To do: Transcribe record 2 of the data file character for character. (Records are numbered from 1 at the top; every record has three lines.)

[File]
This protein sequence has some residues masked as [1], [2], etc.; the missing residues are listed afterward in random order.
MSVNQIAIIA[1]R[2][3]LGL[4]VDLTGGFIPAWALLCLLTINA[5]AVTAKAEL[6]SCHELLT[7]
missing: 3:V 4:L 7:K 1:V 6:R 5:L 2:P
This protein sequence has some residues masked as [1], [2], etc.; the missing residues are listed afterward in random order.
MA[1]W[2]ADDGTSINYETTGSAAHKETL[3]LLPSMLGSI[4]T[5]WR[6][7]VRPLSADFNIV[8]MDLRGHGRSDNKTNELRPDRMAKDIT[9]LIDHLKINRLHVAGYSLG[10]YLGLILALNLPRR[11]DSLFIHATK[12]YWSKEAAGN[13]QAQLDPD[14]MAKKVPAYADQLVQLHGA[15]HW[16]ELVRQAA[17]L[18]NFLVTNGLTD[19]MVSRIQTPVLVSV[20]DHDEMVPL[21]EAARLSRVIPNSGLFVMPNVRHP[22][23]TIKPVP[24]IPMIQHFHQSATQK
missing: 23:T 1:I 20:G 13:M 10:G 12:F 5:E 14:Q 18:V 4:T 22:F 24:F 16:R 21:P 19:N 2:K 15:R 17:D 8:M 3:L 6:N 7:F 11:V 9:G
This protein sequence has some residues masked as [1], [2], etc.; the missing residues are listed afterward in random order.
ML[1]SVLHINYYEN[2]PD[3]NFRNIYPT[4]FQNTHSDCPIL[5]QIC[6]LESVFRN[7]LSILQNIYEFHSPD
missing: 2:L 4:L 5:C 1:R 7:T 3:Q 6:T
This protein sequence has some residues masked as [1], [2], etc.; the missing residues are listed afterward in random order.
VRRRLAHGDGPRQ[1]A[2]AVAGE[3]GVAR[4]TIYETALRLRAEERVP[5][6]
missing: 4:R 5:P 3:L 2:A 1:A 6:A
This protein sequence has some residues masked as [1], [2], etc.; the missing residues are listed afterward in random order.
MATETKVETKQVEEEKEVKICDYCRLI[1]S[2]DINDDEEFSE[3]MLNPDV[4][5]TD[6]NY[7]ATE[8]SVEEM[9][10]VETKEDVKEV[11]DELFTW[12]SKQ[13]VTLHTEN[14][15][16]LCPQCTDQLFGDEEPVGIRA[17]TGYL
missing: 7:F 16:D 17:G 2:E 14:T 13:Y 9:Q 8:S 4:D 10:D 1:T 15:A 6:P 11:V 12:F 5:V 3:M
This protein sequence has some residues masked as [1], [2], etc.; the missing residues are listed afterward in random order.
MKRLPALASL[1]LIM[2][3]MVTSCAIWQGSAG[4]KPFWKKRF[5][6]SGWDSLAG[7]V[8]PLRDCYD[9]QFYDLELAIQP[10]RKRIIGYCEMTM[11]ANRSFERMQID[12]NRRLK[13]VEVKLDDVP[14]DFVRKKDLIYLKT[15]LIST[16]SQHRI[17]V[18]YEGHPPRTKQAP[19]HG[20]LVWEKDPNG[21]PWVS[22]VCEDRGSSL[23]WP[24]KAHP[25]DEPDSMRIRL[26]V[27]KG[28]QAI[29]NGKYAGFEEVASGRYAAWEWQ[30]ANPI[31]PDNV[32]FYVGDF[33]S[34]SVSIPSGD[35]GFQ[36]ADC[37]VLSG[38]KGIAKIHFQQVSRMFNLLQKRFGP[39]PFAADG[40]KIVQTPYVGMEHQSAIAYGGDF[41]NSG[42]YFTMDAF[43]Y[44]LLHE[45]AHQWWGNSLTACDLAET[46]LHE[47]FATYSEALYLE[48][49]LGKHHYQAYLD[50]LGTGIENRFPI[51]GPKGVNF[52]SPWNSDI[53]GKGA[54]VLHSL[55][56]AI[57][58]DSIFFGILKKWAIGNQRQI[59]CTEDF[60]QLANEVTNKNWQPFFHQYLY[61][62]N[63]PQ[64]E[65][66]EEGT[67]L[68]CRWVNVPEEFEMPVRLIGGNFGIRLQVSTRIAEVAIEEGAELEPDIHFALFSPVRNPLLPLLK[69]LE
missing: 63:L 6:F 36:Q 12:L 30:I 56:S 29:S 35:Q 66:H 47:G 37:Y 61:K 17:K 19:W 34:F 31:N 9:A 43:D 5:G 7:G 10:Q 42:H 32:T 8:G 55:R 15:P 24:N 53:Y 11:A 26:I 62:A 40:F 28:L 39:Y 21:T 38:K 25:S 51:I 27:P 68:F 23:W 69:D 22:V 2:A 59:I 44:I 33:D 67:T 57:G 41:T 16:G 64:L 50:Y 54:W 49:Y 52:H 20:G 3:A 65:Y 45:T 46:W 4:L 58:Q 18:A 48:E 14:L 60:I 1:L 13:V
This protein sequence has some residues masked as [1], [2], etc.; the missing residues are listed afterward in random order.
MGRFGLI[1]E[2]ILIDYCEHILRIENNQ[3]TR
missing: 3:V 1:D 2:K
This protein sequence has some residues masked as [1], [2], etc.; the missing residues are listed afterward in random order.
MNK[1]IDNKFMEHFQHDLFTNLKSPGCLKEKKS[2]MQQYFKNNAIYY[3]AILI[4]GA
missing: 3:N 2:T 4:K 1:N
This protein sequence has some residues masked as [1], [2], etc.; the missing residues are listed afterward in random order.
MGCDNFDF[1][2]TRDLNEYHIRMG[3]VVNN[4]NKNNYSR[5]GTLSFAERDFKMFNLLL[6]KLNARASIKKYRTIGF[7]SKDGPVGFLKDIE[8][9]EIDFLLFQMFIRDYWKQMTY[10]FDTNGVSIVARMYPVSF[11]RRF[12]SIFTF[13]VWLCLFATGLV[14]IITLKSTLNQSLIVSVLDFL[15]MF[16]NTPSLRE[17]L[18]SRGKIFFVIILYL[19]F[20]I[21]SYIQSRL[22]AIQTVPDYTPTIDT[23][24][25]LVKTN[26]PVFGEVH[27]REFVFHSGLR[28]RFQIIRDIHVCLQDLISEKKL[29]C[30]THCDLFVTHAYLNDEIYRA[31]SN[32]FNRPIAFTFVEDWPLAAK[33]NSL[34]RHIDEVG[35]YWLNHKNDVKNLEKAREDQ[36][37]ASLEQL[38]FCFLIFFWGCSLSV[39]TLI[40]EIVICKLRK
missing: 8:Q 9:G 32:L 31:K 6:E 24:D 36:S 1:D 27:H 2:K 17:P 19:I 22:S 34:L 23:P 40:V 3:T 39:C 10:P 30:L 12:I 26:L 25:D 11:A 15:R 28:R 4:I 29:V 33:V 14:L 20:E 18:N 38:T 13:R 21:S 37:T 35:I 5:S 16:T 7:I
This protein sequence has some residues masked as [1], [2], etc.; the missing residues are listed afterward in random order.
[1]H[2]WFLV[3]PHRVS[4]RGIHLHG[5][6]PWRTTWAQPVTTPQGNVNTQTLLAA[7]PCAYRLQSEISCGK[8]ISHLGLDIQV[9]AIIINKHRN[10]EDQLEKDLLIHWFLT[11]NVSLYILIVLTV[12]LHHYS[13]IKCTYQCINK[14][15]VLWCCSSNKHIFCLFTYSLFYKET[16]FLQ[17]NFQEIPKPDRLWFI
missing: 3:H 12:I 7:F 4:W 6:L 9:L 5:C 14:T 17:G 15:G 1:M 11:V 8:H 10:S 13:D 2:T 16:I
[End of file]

This protein sequence has some residues masked as [1], [2], etc.; the missing residues are listed afterward in random order.
MA[1]W[2]ADDGTSINYETTGSAAHKETL[3]LLPSMLGSI[4]T[5]WR[6][7]VRPLSADFNIV[8]MDLRGHGRSDNKTNELRPDRMAKDIT[9]LIDHLKINRLHVAGYSLG[10]YLGLILALNLPRR[11]DSLFIHATK[12]YWSKEAAGN[13]QAQLDPD[14]MAKKVPAYADQLVQLHGA[15]HW[16]ELVRQAA[17]L[18]NFLVTNGLTD[19]MVSRIQTPVLVSV[20]DHDEMVPL[21]EAARLSRVIPNSGLFVMPNVRHP[22][23]TIKPVP[24]IPMIQHFHQSATQK
missing: 23:T 1:I 20:G 13:M 10:G 12:F 5:E 14:Q 18:V 4:T 22:F 24:F 16:R 21:P 19:N 2:K 15:R 17:D 8:M 3:L 6:N 7:F 11:V 9:G